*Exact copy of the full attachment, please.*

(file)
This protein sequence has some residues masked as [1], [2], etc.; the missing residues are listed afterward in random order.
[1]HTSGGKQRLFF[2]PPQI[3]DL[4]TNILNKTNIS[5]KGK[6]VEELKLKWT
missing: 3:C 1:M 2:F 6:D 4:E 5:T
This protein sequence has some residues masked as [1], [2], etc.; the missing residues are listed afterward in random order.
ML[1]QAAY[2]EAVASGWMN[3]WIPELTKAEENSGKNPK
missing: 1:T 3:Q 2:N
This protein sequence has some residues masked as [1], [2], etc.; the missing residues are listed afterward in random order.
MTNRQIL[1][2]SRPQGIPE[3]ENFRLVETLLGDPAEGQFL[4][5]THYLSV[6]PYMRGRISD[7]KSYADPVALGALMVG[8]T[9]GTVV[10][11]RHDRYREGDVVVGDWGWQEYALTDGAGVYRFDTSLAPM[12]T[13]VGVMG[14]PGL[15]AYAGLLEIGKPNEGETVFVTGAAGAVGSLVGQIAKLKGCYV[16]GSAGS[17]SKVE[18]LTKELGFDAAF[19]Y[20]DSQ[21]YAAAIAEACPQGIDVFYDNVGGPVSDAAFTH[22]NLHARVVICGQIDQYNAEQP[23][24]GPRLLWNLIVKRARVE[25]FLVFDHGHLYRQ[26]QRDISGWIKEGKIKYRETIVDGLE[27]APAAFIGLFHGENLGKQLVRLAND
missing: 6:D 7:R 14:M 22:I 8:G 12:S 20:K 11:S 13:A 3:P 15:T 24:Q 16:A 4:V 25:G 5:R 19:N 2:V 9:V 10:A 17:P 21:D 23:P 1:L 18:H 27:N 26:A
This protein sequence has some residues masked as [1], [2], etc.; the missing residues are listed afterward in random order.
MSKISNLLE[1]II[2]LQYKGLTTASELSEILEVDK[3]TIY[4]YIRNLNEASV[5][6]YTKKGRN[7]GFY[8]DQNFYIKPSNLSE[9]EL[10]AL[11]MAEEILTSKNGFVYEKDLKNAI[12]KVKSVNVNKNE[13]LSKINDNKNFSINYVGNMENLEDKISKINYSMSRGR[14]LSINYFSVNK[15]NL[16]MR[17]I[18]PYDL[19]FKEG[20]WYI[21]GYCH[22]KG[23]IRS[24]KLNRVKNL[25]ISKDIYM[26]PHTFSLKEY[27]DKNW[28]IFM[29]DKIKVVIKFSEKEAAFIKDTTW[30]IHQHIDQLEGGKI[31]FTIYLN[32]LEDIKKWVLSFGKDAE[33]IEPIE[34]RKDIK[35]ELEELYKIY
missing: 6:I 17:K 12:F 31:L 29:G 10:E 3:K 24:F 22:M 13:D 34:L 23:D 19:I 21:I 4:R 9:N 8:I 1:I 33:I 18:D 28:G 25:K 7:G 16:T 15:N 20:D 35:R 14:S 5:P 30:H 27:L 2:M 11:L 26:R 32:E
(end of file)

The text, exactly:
This protein sequence has some residues masked as [1], [2], etc.; the missing residues are listed afterward in random order.
[1]HTSGGKQRLFF[2]PPQI[3]DL[4]TNILNKTNIS[5]KGK[6]VEELKLKWT
missing: 3:C 1:M 2:F 6:D 4:E 5:T
This protein sequence has some residues masked as [1], [2], etc.; the missing residues are listed afterward in random order.
ML[1]QAAY[2]EAVASGWMN[3]WIPELTKAEENSGKNPK
missing: 1:T 3:Q 2:N
This protein sequence has some residues masked as [1], [2], etc.; the missing residues are listed afterward in random order.
MTNRQIL[1][2]SRPQGIPE[3]ENFRLVETLLGDPAEGQFL[4][5]THYLSV[6]PYMRGRISD[7]KSYADPVALGALMVG[8]T[9]GTVV[10][11]RHDRYREGDVVVGDWGWQEYALTDGAGVYRFDTSLAPM[12]T[13]VGVMG[14]PGL[15]AYAGLLEIGKPNEGETVFVTGAAGAVGSLVGQIAKLKGCYV[16]GSAGS[17]SKVE[18]LTKELGFDAAF[19]Y[20]DSQ[21]YAAAIAEACPQGIDVFYDNVGGPVSDAAFTH[22]NLHARVVICGQIDQYNAEQP[23][24]GPRLLWNLIVKRARVE[25]FLVFDHGHLYRQ[26]QRDISGWIKEGKIKYRETIVDGLE[27]APAAFIGLFHGENLGKQLVRLAND
missing: 6:D 7:R 14:M 22:I 8:G 12:S 20:K 11:S 13:A 3:P 15:T 24:Q 16:A 4:V 25:G 5:R 19:N 2:V 9:V 10:A 17:P 21:D 23:P 1:L 18:H 27:N 26:A
This protein sequence has some residues masked as [1], [2], etc.; the missing residues are listed afterward in random order.
MSKISNLLE[1]II[2]LQYKGLTTASELSEILEVDK[3]TIY[4]YIRNLNEASV[5][6]YTKKGRN[7]GFY[8]DQNFYIKPSNLSE[9]EL[10]AL[11]MAEEILTSKNGFVYEKDLKNAI[12]KVKSVNVNKNE[13]LSKINDNKNFSINYVGNMENLEDKISKINYSMSRGR[14]LSINYFSVNK[15]NL[16]MR[17]I[18]PYDL[19]FKEG[20]WYI[21]GYCH[22]KG[23]IRS[24]KLNRVKNL[25]ISKDIYM[26]PHTFSLKEY[27]DKNW[28]IFM[29]DKIKVVIKFSEKEAAFIKDTTW[30]IHQHIDQLEGGKI[31]FTIYLN[32]LEDIKKWVLSFGKDAE[33]IEPIE[34]RKDIK[35]ELEELYKIY
missing: 6:I 17:K 12:F 31:L 29:G 10:E 3:K 24:F 22:M 13:D 34:L 23:D 19:I 21:I 4:R 9:N 8:I 1:I 33:I 18:D 28:G 25:K 7:G 16:T 15:N 20:D 35:R 14:S 5:P 30:H 27:L 2:M 11:L 26:R 32:E